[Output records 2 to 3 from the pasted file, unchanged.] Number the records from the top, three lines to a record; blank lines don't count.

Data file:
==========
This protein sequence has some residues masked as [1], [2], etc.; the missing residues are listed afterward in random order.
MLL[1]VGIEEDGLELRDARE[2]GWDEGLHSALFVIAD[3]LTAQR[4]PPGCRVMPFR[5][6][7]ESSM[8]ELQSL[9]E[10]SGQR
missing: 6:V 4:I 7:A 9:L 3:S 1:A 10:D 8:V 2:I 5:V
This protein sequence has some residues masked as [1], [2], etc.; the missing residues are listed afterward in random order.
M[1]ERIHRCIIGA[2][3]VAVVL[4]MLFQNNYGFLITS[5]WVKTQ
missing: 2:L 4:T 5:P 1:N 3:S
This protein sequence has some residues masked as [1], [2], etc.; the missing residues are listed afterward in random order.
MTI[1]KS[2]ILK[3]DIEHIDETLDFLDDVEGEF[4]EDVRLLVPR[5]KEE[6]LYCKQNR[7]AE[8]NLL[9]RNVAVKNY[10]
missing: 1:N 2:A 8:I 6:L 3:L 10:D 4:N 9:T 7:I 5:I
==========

This protein sequence has some residues masked as [1], [2], etc.; the missing residues are listed afterward in random order.
M[1]ERIHRCIIGA[2][3]VAVVL[4]MLFQNNYGFLITS[5]WVKTQ
missing: 2:L 4:T 5:P 1:N 3:S
This protein sequence has some residues masked as [1], [2], etc.; the missing residues are listed afterward in random order.
MTI[1]KS[2]ILK[3]DIEHIDETLDFLDDVEGEF[4]EDVRLLVPR[5]KEE[6]LYCKQNR[7]AE[8]NLL[9]RNVAVKNY[10]
missing: 1:N 2:A 8:I 6:L 3:L 10:D 4:N 9:T 7:I 5:I